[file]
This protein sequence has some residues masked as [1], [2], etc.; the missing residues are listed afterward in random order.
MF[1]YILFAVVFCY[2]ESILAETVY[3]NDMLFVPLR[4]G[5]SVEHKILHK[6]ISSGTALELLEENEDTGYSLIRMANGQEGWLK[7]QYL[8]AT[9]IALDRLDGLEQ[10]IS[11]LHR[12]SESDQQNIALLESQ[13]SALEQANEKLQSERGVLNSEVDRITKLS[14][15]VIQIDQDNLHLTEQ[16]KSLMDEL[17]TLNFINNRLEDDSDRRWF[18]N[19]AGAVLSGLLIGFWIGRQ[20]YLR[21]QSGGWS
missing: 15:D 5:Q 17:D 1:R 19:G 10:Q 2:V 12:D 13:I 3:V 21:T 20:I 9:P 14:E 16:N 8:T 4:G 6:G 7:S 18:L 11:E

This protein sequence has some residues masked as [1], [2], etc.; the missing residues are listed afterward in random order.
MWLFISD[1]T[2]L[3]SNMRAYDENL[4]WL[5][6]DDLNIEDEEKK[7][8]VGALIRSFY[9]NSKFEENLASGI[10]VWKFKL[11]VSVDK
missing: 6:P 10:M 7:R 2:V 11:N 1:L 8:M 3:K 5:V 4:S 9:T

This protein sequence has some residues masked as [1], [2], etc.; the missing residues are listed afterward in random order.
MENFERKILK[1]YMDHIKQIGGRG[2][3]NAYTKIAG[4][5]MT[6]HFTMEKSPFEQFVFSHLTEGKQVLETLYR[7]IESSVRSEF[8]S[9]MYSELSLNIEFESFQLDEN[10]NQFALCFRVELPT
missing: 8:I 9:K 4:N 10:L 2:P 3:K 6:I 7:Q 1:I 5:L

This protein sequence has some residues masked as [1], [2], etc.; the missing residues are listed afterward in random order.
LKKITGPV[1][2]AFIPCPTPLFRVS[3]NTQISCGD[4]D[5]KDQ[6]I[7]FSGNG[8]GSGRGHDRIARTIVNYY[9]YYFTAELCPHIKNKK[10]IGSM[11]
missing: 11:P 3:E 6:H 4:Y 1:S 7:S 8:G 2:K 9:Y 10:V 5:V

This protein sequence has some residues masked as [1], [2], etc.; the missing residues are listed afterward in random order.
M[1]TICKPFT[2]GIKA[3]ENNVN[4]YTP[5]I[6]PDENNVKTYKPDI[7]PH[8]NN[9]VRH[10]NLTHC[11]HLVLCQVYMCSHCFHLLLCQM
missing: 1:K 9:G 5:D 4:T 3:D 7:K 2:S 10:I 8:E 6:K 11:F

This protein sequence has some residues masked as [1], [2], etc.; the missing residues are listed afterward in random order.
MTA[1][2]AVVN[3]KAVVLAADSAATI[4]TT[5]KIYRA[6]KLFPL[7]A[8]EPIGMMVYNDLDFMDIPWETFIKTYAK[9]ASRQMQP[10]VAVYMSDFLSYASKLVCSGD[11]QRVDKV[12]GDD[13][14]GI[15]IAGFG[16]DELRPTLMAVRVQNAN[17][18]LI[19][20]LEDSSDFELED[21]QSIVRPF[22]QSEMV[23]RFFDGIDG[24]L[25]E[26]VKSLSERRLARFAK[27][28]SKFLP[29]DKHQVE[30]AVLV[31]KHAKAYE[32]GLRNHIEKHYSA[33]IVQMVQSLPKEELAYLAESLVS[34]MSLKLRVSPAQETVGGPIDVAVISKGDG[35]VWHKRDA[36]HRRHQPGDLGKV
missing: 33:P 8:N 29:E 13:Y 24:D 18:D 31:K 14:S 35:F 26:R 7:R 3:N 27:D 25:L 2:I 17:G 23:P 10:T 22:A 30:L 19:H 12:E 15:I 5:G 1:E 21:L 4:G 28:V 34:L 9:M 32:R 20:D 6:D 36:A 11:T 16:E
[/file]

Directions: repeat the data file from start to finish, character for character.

This protein sequence has some residues masked as [1], [2], etc.; the missing residues are listed afterward in random order.
MF[1]YILFAVVFCY[2]ESILAETVY[3]NDMLFVPLR[4]G[5]SVEHKILHK[6]ISSGTALELLEENEDTGYSLIRMANGQEGWLK[7]QYL[8]AT[9]IALDRLDGLEQ[10]IS[11]LHR[12]SESDQQNIALLESQ[13]SALEQANEKLQSERGVLNSEVDRITKLS[14][15]VIQIDQDNLHLTEQ[16]KSLMDEL[17]TLNFINNRLEDDSDRRWF[18]N[19]AGAVLSGLLIGFWIGRQ[20]YLR[21]QSGGWS
missing: 15:D 5:Q 17:D 1:R 19:G 10:Q 2:V 12:D 13:I 3:V 21:T 20:I 9:P 14:E 16:N 8:T 4:G 6:G 7:S 18:L 11:E

This protein sequence has some residues masked as [1], [2], etc.; the missing residues are listed afterward in random order.
MWLFISD[1]T[2]L[3]SNMRAYDENL[4]WL[5][6]DDLNIEDEEKK[7][8]VGALIRSFY[9]NSKFEENLASGI[10]VWKFKL[11]VSVDK
missing: 6:P 10:M 7:R 2:V 11:N 1:L 8:M 3:K 5:V 4:S 9:T

This protein sequence has some residues masked as [1], [2], etc.; the missing residues are listed afterward in random order.
MENFERKILK[1]YMDHIKQIGGRG[2][3]NAYTKIAG[4][5]MT[6]HFTMEKSPFEQFVFSHLTEGKQVLETLYR[7]IESSVRSEF[8]S[9]MYSELSLNIEFESFQLDEN[10]NQFALCFRVELPT
missing: 8:I 9:K 4:N 10:L 2:P 3:K 6:I 7:Q 1:I 5:L

This protein sequence has some residues masked as [1], [2], etc.; the missing residues are listed afterward in random order.
LKKITGPV[1][2]AFIPCPTPLFRVS[3]NTQISCGD[4]D[5]KDQ[6]I[7]FSGNG[8]GSGRGHDRIARTIVNYY[9]YYFTAELCPHIKNKK[10]IGSM[11]
missing: 11:P 3:E 6:H 4:Y 1:S 7:S 8:G 2:K 9:Y 10:V 5:V

This protein sequence has some residues masked as [1], [2], etc.; the missing residues are listed afterward in random order.
M[1]TICKPFT[2]GIKA[3]ENNVN[4]YTP[5]I[6]PDENNVKTYKPDI[7]PH[8]NN[9]VRH[10]NLTHC[11]HLVLCQVYMCSHCFHLLLCQM
missing: 1:K 9:G 5:D 4:T 3:D 7:K 2:S 10:I 8:E 6:K 11:F

This protein sequence has some residues masked as [1], [2], etc.; the missing residues are listed afterward in random order.
MTA[1][2]AVVN[3]KAVVLAADSAATI[4]TT[5]KIYRA[6]KLFPL[7]A[8]EPIGMMVYNDLDFMDIPWETFIKTYAK[9]ASRQMQP[10]VAVYMSDFLSYASKLVCSGD[11]QRVDKV[12]GDD[13][14]GI[15]IAGFG[16]DELRPTLMAVRVQNAN[17][18]LI[19][20]LEDSSDFELED[21]QSIVRPF[22]QSEMV[23]RFFDGIDG[24]L[25]E[26]VKSLSERRLARFAK[27][28]SKFLP[29]DKHQVE[30]AVLV[31]KHAKAYE[32]GLRNHIEKHYSA[33]IVQMVQSLPKEELAYLAESLVS[34]MSLKLRVSPAQETVGGPIDVAVISKGDG[35]VWHKRDA[36]HRRHQPGDLGKV
missing: 33:P 8:N 29:E 13:Y 24:D 18:D 31:K 14:S 35:F 26:R 7:R 3:N 27:D 25:L 2:I 17:G 23:P 10:T 22:A 30:L 19:H 12:E 15:I 5:G 1:E 21:L 4:G 28:V 34:L 9:M 32:R 20:D 6:D 36:A 11:T 16:E